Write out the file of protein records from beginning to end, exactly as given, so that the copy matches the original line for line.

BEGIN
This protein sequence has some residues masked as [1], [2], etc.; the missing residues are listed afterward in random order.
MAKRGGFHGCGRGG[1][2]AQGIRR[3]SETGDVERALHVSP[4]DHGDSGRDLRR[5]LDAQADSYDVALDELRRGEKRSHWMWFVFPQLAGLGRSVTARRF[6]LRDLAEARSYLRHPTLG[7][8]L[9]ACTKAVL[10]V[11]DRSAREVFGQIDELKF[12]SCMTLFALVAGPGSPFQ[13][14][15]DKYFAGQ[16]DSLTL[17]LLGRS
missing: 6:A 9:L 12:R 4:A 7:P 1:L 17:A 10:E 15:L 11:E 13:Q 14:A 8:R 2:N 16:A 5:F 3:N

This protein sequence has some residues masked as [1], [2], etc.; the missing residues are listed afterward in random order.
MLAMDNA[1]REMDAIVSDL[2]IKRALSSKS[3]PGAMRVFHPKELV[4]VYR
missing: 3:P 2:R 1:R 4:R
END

This protein sequence has some residues masked as [1], [2], etc.; the missing residues are listed afterward in random order.
MAKRGGFHGCGRGG[1][2]AQGIRR[3]SETGDVERALHVSP[4]DHGDSGRDLRR[5]LDAQADSYDVALDELRRGEKRSHWMWFVFPQLAGLGRSVTARRF[6]LRDLAEARSYLRHPTLG[7][8]L[9]ACTKAVL[10]V[11]DRSAREVFGQIDELKF[12]SCMTLFALVAGPGSPFQ[13][14][15]DKYFAGQ[16]DSLTL[17]LLGRS
missing: 6:A 9:L 12:R 4:A 7:P 1:L 17:A 10:E 15:L 11:E 13:Q 14:A 8:R 2:N 16:A 5:F 3:N

This protein sequence has some residues masked as [1], [2], etc.; the missing residues are listed afterward in random order.
MLAMDNA[1]REMDAIVSDL[2]IKRALSSKS[3]PGAMRVFHPKELV[4]VYR
missing: 3:P 2:R 1:R 4:R